Viewpoint: Cu concentrate market set for tight 2021

  • Market: Metals
  • 05/01/21

The copper concentrate market is likely to remain tight in 2021, with demand growth poised to significantly outpace production hikes and launches.

Global supply is poised to increase by 0.9mn-1mn t next year, market participants estimate, largely because of various mine expansions at Freeport McMoRan's Grasberg project in Indonesia, First Quantum's Cobre Panama mine in Panama and MMG's Las Bambas in Peru. Start-ups are also in the pipeline for next year, including Zijin Mining's Komoa-Kakula in the Democratic Republic of the Congo, West Mining's Yulong phase 2 in China and Lundin Mining's Candelaria project in Chile.

But demand growth is likely to outpace the start-ups, particularly as China's smelting capacity continues to ramp up without the constraints of the Covid-19 pandemic seen in the first half of 2020.

Overall, 1.1mn-1.2mn t/yr of new Chinese smelting capacity came on stream in 2018-19, representing a 12pc increase from 9.67mn t/yr of existing smelting capacity in 2017. But production of copper cathode and imports of copper concentrate so far this year indicate China's smelters have been operating at only moderate utilisation rates.

China imported 18.05mn t of copper concentrate in January-October last year, up by just 0.81pc from 17.8mn t a year earlier, customs data show. Over the same period, production of copper cathode rose by just 6.1pc to 8.36mn t, according to China's State Statistics Bureau — only a modest growth rate, largely because of this year's low treatment and refining charges (TC/RCs) for copper concentrate. Copper cathode production hikes were also limited as a result of high inventories and depressed prices for sulphuric acid — a by-product of copper smelting — in the second and third quarters of last year.

Spot copper concentrate TC/RCs recently were pegged in the mid- to high $40s/t and 4¢/Ib, respectively — down by about 13.6pc from early this year and far below average production costs that require TCs of $60-65/t from most copper smelters globally.

"The low [copper concentrate] TCs and sulphuric acid price [in China] squeezed smelters' profits to nil in quite a long period of this year, and smelters had to reduce feedstock or cut operation rates to avoid more losses," a smelting source said.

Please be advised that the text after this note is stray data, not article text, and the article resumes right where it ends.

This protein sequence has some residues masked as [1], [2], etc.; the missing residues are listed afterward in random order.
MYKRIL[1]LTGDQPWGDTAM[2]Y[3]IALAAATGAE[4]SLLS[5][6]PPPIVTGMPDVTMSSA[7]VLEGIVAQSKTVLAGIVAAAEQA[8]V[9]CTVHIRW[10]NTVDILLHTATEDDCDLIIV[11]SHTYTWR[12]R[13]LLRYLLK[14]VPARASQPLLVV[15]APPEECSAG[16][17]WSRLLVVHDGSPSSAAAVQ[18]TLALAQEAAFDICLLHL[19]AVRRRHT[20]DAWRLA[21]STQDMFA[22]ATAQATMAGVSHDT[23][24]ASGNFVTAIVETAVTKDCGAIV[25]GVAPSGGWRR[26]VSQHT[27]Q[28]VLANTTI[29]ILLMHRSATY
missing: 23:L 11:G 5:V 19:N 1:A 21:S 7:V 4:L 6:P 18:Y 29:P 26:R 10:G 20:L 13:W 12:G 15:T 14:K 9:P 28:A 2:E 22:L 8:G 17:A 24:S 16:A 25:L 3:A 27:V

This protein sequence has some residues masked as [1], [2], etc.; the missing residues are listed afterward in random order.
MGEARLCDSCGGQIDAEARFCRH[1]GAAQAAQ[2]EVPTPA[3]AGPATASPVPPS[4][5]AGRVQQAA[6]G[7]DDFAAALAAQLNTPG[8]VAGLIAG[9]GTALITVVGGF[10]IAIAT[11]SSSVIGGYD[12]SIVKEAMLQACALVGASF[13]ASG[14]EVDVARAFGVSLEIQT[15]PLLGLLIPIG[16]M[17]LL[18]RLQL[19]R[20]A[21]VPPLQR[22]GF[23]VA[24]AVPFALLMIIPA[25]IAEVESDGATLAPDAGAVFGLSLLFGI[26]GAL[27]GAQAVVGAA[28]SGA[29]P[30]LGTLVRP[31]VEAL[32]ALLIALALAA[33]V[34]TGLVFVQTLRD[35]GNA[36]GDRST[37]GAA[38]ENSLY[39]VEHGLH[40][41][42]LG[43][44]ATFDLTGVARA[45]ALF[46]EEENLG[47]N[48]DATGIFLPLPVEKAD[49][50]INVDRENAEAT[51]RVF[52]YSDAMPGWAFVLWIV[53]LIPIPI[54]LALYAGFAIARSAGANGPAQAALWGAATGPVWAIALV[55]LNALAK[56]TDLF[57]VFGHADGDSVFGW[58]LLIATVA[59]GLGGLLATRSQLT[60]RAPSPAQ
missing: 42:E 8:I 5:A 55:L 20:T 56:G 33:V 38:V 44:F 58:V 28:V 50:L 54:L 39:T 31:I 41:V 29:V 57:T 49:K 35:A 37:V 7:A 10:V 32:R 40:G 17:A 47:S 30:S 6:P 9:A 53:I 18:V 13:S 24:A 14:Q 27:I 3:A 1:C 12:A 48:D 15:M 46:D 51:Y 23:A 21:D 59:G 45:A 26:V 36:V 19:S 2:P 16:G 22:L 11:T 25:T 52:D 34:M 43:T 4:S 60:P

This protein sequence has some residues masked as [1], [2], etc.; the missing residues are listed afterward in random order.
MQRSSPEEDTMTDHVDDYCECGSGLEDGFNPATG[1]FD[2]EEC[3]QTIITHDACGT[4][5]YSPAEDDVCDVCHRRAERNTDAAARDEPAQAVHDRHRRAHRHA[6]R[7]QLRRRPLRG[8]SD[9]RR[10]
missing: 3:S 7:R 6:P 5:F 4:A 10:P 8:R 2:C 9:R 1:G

Tough 2021 benchmark talks signal supply concerns

The annual benchmark for copper concentrate TC/RCs on 14 December was finally set for 2021 at $59.50/t and 5.95¢/Ib, respectively — down by 4pc from the $62/t and 6.20¢/lb for 2020.

This indicates suppliers and consumers agreed that supply will be tighter next year, although the extent of this tightness has been grounds for heated debate.

The benchmark is usually settled between leading Chinese smelters and overseas mining companies — such as Jiangxi Copper and Tongling Nonferrous versus US-based Freeport McMoRan and Chile's Antofagasta — in mid-November. But this year, the talks dragged on for about a month, with diverging opinions about exactly how the supply-demand balance will evolve, leading to a full deadlock for more than a week of the negotiations. "Initial offers and bids were at $55/t and $65/t, respectively, so a $10/t gap," a source said.

Mining companies argue that the copper concentrate market will be tighter next year, pointing to higher demand as China's smelting capacity expands and potential supply disruptions from South America and Australia caused by workforce reductions to combat the Covid-19 virus, plus Australia-China trade tensions.

From January-October last year, mined copper output in South America's Chile and Peru — the world's top two copper concentrate producers — fell by 0.02pc and 14.8pc year on year, respectively, to 4.74mn t and 1.72mn t.

But smelters have pushed back, arguing that the anticipated slowdown of Covid-19 next year, scheduled production hikes at several projects and the redirection of Australian supply will result in global copper concentrate supply being less tight than some suggest.


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